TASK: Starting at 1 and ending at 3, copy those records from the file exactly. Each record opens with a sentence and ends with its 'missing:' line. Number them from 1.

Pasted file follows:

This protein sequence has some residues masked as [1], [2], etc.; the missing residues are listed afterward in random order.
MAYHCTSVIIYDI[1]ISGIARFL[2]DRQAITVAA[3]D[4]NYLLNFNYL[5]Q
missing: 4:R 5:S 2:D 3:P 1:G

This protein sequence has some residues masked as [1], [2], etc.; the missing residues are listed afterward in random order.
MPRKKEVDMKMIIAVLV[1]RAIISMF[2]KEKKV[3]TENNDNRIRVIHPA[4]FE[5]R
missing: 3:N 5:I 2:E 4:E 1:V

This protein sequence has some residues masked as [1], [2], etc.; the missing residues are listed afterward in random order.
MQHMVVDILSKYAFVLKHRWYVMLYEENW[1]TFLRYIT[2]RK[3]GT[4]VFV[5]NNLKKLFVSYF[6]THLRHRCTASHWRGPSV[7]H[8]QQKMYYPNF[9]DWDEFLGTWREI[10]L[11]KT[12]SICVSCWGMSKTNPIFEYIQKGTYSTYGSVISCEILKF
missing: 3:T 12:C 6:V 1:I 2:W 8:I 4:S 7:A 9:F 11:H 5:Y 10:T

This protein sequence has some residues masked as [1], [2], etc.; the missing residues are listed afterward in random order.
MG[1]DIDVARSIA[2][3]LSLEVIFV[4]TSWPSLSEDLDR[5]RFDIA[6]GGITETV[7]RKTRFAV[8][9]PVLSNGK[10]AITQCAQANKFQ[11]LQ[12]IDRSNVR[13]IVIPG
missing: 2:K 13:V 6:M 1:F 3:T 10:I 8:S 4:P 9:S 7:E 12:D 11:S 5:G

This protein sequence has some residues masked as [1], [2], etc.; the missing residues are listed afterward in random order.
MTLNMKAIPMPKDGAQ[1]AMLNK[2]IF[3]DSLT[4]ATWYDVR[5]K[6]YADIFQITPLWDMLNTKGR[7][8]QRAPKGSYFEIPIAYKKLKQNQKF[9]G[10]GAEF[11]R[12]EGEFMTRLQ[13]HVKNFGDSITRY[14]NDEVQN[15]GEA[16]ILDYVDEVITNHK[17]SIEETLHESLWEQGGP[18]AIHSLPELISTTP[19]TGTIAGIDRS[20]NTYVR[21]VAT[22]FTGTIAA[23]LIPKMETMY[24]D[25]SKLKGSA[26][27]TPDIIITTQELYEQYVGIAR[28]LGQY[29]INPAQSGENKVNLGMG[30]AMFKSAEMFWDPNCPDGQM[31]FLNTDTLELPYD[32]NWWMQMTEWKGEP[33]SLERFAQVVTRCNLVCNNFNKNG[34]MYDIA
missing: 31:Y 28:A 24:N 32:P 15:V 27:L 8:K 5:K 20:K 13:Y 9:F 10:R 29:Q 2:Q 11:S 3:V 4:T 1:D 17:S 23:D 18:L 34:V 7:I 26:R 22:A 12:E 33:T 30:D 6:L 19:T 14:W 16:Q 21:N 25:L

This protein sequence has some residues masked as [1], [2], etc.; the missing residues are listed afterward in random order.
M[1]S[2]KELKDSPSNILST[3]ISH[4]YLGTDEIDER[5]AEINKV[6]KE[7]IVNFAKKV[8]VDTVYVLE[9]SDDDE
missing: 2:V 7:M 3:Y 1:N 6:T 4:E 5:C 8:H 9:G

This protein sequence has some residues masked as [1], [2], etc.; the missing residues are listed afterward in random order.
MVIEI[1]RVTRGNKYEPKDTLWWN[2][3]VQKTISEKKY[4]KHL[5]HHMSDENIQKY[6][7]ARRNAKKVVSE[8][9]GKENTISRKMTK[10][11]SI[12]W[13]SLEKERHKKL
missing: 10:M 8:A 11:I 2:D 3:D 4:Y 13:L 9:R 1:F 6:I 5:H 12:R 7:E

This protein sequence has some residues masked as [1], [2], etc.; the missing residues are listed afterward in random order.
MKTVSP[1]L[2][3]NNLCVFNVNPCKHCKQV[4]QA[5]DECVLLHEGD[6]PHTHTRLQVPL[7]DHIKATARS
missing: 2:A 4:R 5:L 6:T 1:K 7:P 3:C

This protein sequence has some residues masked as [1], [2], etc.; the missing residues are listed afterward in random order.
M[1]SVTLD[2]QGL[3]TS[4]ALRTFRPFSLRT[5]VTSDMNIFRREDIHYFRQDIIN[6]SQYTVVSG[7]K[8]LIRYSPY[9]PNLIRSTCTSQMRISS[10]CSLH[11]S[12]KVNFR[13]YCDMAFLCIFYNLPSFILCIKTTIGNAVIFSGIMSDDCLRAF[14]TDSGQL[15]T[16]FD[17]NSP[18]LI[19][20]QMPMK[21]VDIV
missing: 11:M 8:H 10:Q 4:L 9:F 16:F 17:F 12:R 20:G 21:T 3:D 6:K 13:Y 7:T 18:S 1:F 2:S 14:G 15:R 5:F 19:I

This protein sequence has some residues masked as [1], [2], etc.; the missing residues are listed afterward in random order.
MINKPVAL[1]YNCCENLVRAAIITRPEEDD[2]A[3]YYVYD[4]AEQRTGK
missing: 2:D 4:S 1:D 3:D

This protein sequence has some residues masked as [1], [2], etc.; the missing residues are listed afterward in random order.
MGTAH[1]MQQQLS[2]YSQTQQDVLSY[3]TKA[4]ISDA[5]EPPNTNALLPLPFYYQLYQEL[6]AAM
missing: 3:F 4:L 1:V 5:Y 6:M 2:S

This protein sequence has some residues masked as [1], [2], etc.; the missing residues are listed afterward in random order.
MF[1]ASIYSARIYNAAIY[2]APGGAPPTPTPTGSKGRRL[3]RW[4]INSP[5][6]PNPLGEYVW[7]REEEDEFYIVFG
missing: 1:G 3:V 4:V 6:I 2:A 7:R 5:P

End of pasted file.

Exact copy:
This protein sequence has some residues masked as [1], [2], etc.; the missing residues are listed afterward in random order.
MAYHCTSVIIYDI[1]ISGIARFL[2]DRQAITVAA[3]D[4]NYLLNFNYL[5]Q
missing: 4:R 5:S 2:D 3:P 1:G

This protein sequence has some residues masked as [1], [2], etc.; the missing residues are listed afterward in random order.
MPRKKEVDMKMIIAVLV[1]RAIISMF[2]KEKKV[3]TENNDNRIRVIHPA[4]FE[5]R
missing: 3:N 5:I 2:E 4:E 1:V

This protein sequence has some residues masked as [1], [2], etc.; the missing residues are listed afterward in random order.
MQHMVVDILSKYAFVLKHRWYVMLYEENW[1]TFLRYIT[2]RK[3]GT[4]VFV[5]NNLKKLFVSYF[6]THLRHRCTASHWRGPSV[7]H[8]QQKMYYPNF[9]DWDEFLGTWREI[10]L[11]KT[12]SICVSCWGMSKTNPIFEYIQKGTYSTYGSVISCEILKF
missing: 3:T 12:C 6:V 1:I 2:W 8:I 4:S 7:A 9:F 11:H 5:Y 10:T